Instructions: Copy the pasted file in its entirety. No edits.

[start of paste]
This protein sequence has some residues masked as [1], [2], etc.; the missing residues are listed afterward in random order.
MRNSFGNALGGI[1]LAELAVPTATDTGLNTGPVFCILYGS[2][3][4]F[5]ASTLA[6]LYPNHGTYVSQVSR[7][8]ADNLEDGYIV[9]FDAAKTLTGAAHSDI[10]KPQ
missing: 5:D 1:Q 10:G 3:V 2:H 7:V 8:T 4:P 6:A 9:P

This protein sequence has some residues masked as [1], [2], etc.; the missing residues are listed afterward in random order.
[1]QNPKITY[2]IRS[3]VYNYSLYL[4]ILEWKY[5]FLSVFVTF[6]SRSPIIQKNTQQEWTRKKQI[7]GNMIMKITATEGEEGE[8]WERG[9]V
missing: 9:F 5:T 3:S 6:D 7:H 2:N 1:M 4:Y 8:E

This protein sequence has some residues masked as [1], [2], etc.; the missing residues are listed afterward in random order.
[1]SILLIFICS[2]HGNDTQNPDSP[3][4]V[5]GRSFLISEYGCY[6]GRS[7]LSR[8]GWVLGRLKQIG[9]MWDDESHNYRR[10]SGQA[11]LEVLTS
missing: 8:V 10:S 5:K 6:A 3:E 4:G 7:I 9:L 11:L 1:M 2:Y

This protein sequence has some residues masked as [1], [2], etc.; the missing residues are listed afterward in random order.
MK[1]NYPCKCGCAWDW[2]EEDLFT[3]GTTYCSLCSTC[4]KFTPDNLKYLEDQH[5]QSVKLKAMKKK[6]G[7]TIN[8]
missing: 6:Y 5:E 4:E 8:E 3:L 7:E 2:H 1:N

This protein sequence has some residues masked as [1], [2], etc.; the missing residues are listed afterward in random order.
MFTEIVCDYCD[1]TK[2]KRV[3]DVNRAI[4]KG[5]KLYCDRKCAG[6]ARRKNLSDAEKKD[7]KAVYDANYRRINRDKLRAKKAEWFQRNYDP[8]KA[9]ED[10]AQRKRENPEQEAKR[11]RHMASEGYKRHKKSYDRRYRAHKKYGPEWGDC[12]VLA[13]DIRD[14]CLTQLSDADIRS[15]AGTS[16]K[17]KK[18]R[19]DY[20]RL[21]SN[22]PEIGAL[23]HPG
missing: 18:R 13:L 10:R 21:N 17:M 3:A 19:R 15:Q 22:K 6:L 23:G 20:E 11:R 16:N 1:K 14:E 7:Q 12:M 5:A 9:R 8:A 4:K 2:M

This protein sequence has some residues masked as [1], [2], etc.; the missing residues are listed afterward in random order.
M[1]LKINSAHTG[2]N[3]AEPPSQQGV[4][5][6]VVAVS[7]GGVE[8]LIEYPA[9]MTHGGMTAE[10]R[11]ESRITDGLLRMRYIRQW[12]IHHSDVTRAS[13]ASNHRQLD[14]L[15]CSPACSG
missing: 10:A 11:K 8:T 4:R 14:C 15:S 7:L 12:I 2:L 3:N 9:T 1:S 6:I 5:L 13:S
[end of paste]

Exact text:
This protein sequence has some residues masked as [1], [2], etc.; the missing residues are listed afterward in random order.
MRNSFGNALGGI[1]LAELAVPTATDTGLNTGPVFCILYGS[2][3][4]F[5]ASTLA[6]LYPNHGTYVSQVSR[7][8]ADNLEDGYIV[9]FDAAKTLTGAAHSDI[10]KPQ
missing: 5:D 1:Q 10:G 3:V 2:H 7:V 8:T 4:P 6:A 9:P

This protein sequence has some residues masked as [1], [2], etc.; the missing residues are listed afterward in random order.
[1]QNPKITY[2]IRS[3]VYNYSLYL[4]ILEWKY[5]FLSVFVTF[6]SRSPIIQKNTQQEWTRKKQI[7]GNMIMKITATEGEEGE[8]WERG[9]V
missing: 9:F 5:T 3:S 6:D 7:H 2:N 1:M 4:Y 8:E

This protein sequence has some residues masked as [1], [2], etc.; the missing residues are listed afterward in random order.
[1]SILLIFICS[2]HGNDTQNPDSP[3][4]V[5]GRSFLISEYGCY[6]GRS[7]LSR[8]GWVLGRLKQIG[9]MWDDESHNYRR[10]SGQA[11]LEVLTS
missing: 8:V 10:S 5:K 6:A 3:E 4:G 7:I 9:L 11:L 1:M 2:Y

This protein sequence has some residues masked as [1], [2], etc.; the missing residues are listed afterward in random order.
MK[1]NYPCKCGCAWDW[2]EEDLFT[3]GTTYCSLCSTC[4]KFTPDNLKYLEDQH[5]QSVKLKAMKKK[6]G[7]TIN[8]
missing: 6:Y 5:E 4:E 8:E 3:L 7:E 2:H 1:N

This protein sequence has some residues masked as [1], [2], etc.; the missing residues are listed afterward in random order.
MFTEIVCDYCD[1]TK[2]KRV[3]DVNRAI[4]KG[5]KLYCDRKCAG[6]ARRKNLSDAEKKD[7]KAVYDANYRRINRDKLRAKKAEWFQRNYDP[8]KA[9]ED[10]AQRKRENPEQEAKR[11]RHMASEGYKRHKKSYDRRYRAHKKYGPEWGDC[12]VLA[13]DIRD[14]CLTQLSDADIRS[15]AGTS[16]K[17]KK[18]R[19]DY[20]RL[21]SN[22]PEIGAL[23]HPG
missing: 18:R 13:L 10:R 21:N 17:M 3:A 19:R 15:Q 22:K 6:L 23:G 20:E 11:R 16:N 1:K 14:E 7:Q 12:M 5:A 9:R 8:A 4:K 2:M

This protein sequence has some residues masked as [1], [2], etc.; the missing residues are listed afterward in random order.
M[1]LKINSAHTG[2]N[3]AEPPSQQGV[4][5][6]VVAVS[7]GGVE[8]LIEYPA[9]MTHGGMTAE[10]R[11]ESRITDGLLRMRYIRQW[12]IHHSDVTRAS[13]ASNHRQLD[14]L[15]CSPACSG
missing: 10:A 11:K 8:T 4:R 14:C 15:S 7:L 12:I 2:L 3:N 9:T 1:S 6:I 5:L 13:S